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Old 10-08-2012, 05:26 PM   #11
ajdelange
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The water quality report was recorded in ranges and the highest was posted.
That explains the large imbalance. And also clearly most of the time your situation is not as dire as the maximum numbers might lead us to believe unless the variances (deviations from the average values) are small. This doesn't change the basic advice, however.
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Old 10-08-2012, 07:21 PM   #12
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But how do you know that 200 ppm of something will make better beer then 230 ppm. It's so complex and unless you know exact composition of your water or using ro water and add 99.99% pure salts it's diffucult to judge what's better. It could be a number of other factors too.

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Old 10-09-2012, 01:49 AM   #13
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For starters it is rare that a good beer is made with water containing 200 ppm of anything with the possible exception of sulfate and that's an acquired taste. But the answer to your question is that you know 230 is better than 200 because you have brewed it with 230 and with 200 and it tastes better to you at 230. Note: as living things tend to respond logarithmically its also quite unlikely that a beer made with 230 would be perceptibly different from one made with 200.

As you suggest the way to win this battle is indeed to use RO or DI or otherwise low mineral water and build up to desired mineral levels with salt additions. You don't need 18 MΩ water or ACS grade salts - again, because of logarithmic response a few percent variability is tolerable. The other approach, again as you suggest, is to do a careful analysis of the water before each brew and adjust salt content to what you desire. This is, IMO, much more complicated than the RO approach but there are those who disagree and if it is difficult for a brewer to obtain RO water then they are right but it generally isn't difficult to obtain it these days.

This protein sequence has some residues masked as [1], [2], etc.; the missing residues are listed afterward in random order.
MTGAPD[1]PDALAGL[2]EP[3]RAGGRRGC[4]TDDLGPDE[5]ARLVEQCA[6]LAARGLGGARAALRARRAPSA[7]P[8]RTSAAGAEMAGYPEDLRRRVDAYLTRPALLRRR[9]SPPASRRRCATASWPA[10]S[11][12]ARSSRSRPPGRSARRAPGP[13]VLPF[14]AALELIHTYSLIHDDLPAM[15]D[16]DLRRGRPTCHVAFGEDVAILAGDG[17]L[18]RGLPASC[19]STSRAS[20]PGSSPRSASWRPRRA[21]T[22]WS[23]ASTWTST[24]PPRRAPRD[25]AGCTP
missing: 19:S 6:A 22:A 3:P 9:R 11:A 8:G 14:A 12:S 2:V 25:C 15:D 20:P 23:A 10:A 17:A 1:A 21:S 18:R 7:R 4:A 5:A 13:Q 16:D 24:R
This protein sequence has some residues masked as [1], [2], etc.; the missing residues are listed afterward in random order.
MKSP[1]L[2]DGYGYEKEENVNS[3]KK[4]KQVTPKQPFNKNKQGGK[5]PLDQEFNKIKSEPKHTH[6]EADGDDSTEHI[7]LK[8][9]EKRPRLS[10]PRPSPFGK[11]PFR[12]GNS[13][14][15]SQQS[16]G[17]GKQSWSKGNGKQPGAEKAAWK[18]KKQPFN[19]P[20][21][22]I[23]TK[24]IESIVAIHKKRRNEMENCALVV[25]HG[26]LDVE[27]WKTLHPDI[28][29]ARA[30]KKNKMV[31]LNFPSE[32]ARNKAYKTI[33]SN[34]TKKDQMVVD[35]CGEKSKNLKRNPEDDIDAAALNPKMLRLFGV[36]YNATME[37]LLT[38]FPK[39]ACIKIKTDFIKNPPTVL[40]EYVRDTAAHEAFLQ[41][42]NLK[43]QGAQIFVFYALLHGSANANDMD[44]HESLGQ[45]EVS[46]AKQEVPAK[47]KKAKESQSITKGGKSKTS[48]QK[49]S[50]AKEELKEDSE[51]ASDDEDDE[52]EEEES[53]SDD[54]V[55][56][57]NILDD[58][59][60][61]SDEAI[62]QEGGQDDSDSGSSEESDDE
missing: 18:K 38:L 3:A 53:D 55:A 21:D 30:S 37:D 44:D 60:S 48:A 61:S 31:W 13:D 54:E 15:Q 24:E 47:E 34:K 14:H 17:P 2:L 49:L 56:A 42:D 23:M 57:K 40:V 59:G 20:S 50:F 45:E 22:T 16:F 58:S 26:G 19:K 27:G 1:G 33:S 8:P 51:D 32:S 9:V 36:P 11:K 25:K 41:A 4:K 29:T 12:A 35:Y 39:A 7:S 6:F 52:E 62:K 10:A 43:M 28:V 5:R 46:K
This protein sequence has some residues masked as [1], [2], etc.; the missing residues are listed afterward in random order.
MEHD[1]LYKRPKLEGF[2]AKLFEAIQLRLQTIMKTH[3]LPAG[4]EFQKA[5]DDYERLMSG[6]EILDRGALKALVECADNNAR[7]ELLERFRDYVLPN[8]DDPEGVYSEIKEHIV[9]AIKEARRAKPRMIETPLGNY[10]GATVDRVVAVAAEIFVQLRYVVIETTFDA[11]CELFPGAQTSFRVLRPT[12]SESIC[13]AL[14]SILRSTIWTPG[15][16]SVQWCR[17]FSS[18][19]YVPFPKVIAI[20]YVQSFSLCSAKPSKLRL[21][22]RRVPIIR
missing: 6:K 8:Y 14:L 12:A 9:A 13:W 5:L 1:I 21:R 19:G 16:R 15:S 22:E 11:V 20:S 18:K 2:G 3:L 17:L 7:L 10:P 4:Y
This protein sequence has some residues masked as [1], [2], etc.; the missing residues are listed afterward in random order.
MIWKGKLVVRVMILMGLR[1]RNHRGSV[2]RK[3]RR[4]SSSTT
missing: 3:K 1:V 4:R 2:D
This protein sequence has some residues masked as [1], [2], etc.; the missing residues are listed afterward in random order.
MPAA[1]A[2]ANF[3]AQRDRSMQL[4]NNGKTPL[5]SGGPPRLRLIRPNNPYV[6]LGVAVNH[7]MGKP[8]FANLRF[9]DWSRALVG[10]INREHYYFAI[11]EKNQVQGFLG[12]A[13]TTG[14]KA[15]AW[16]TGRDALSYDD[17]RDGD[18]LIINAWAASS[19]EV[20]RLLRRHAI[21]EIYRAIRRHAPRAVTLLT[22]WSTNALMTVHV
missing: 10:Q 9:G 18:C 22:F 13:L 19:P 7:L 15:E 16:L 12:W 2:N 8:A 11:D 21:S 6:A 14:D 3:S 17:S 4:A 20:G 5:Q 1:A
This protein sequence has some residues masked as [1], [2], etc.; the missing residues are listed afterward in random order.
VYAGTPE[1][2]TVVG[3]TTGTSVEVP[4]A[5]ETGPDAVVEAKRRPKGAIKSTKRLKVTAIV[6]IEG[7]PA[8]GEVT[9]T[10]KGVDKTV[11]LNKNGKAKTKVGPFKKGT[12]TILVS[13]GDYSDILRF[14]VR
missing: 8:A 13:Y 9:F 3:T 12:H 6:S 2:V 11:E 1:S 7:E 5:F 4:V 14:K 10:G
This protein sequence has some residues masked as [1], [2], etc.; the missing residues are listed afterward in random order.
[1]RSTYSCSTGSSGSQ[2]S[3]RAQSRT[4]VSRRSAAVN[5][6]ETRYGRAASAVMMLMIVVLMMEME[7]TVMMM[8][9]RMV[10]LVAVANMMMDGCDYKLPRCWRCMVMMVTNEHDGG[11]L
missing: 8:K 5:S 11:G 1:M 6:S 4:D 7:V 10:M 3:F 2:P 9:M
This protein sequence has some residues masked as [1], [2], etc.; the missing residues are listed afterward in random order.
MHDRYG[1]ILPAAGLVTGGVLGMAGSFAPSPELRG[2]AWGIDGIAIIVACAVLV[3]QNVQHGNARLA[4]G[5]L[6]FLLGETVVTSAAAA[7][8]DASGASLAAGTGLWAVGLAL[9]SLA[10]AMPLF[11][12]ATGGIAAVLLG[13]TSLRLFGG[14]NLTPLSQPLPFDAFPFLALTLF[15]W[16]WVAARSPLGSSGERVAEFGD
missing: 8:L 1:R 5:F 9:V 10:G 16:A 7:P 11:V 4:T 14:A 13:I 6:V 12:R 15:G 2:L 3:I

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Old 10-09-2012, 09:23 PM   #14
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Isn't ro water is more expensive ? I guess if you are lucky and your water is pretty soft then all you do is just add salts. Also don't forget pH changes associated with salt addition

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Old 10-09-2012, 09:59 PM   #15
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Isn't ro water is more expensive ?
Yes, I suppose so. There are certainly capital costs and you must pay for the electricity to run the pressure pump and replace the filters and membranes from time to time. If you buy it then there is that cost plus the cost of the petrol you burn in getting to the store where you buy it. There is a trade here. If you want the best beer you have to spring for the best materials, use the best methods, have good equipment....


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I guess if you are lucky and your water is pretty soft then all you do is just add salts.
Those who have 'RO' water coming out of their taps as supplied by the municipality are fortunate indeed.

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Also don't forget pH changes associated with salt addition
These are thoroughly understood.
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Old 10-10-2012, 08:43 AM   #16
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i'll get on reading about water chemistry if it improves my beer

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